You asked why I would want to get married and I think it's because the vision that I happen to have for how I would probably want to raise kids happens to be very compatible with the institution of marriage. I have an interest in reinventing, redefining, reclaiming, restorying the whole marriage thing so that the negative baggage of the institution of marriage can be thrown out and the social benefits can be retained.

And like I said, only if the circumstances are right. I can imagine many scenarios where I am involved in raising kids outside of a marriage.

Plus I really want an excuse to throw the BIGGEST damned party of my life. I mean people come to a wedding who don't come to anything else. They make an effort for it. So that's when we get the good sound system, the good bands, the beautiful outdoor setting, and we rock the damned world with our closest friends and family. I like planning parties and I can't imagine a better party than my wedding.
(Reply) (Parent) (Thread)
[User Picture]
From:juniperesque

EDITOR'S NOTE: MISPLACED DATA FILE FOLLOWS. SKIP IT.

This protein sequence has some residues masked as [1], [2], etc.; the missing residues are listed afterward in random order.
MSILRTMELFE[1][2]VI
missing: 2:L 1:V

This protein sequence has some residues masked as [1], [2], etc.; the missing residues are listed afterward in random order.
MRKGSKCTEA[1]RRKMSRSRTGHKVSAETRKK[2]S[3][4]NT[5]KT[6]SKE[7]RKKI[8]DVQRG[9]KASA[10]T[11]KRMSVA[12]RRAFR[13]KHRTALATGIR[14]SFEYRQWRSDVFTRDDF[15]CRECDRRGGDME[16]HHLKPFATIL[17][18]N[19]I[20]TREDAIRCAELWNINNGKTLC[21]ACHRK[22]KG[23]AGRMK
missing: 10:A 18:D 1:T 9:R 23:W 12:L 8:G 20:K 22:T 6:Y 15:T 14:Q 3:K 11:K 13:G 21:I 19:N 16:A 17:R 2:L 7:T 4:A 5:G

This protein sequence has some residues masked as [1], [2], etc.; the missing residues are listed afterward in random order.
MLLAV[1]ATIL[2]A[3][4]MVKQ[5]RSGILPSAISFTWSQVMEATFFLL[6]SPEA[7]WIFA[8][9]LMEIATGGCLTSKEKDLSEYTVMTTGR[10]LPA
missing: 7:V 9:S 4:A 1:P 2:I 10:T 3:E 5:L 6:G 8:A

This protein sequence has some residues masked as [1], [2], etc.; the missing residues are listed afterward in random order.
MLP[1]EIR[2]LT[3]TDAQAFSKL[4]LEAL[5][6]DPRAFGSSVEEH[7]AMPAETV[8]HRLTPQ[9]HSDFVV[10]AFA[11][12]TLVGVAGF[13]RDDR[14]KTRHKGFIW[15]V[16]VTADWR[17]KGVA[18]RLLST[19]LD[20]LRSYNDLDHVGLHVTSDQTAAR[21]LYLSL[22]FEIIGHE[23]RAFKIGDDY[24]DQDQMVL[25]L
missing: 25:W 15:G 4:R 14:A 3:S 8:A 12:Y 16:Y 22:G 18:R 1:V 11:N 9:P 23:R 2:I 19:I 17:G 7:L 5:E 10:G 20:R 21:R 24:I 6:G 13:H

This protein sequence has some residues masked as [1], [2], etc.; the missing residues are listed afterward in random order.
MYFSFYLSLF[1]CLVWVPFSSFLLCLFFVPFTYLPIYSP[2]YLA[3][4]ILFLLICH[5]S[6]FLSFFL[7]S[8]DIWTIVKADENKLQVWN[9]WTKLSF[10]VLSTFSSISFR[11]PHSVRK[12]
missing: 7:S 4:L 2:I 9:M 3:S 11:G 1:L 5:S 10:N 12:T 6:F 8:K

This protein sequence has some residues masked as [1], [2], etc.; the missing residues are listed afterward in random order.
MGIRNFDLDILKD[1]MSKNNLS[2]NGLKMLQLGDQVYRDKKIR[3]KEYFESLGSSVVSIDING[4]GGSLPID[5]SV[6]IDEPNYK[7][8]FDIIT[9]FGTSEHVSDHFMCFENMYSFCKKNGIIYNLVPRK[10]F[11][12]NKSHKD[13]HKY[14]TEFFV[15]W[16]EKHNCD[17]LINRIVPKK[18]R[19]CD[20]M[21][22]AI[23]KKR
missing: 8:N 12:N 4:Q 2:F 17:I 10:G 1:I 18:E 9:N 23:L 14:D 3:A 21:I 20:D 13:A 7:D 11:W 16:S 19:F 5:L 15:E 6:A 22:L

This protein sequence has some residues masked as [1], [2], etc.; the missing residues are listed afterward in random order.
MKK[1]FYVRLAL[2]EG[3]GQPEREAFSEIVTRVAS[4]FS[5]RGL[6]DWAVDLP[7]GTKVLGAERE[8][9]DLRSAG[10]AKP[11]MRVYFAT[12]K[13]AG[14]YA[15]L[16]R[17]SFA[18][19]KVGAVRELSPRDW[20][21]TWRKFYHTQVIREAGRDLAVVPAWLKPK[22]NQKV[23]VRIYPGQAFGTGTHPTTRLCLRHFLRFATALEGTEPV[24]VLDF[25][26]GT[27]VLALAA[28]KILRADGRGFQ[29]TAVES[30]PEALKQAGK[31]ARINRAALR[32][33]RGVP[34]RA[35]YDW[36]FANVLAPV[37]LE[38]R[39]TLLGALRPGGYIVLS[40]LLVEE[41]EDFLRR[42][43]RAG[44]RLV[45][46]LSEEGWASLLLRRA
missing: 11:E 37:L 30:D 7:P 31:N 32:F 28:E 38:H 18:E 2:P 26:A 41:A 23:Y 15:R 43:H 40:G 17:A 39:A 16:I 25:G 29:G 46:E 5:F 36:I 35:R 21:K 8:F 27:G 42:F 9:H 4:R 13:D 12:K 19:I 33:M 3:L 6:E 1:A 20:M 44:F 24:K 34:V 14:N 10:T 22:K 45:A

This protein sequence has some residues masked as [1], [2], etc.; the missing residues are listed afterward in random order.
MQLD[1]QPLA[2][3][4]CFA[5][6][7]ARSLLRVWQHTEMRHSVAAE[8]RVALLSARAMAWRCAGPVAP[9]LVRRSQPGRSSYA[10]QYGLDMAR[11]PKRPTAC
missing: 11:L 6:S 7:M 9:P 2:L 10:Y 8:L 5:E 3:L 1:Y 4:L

Date:December 3rd, 2004 06:40 am (UTC)

Re: curious

(Link)
You see, the big friggin' party thing is the main appeal of marriage to me.
(Reply) (Parent) (Thread)
[User Picture]
From:zarfmouse
Date:December 3rd, 2004 03:24 am (UTC)

Re: curious

(Link)
As far as priviledges being bullshit:

1) Social Security Benefits - Every working person in this country accrues social security credits as they work. Generally these credits lead to money being paid out at retirement at a flat rate every month. This is a sort of socially enforced government guaranteed savings plan. It is completely self-sufficient (conservative bullshit about it's impending demise to the contrary), fairly progressive, and mostly universal.

Social Security does other stuff too though. If someone with social security credits dies, their spouse gets certain benefits. These benefits are only available to their spouse. No contracts, civil unions, wills, or other arrangements make these benefits available to a non-spouse survivor. Minor children also get benefits but they get those no matter what, the spouse benefits are in addition. So what if there is an unmarried couple raising a child and one of them works for an employer and the other one stays at home and works in the home. If the worker dies the non-worker is stranded, without job experience, without social security spouse benefits, without the free time to abandon the tasks that person was doing at home in order to get a job. Heck, even if both (or all) parents are working, if one dies there will be an undue and sudden burden placed on the surviving parent(s). Social Security provides a safety net in these scenarios that is fundamentally unavailable outside of marriage.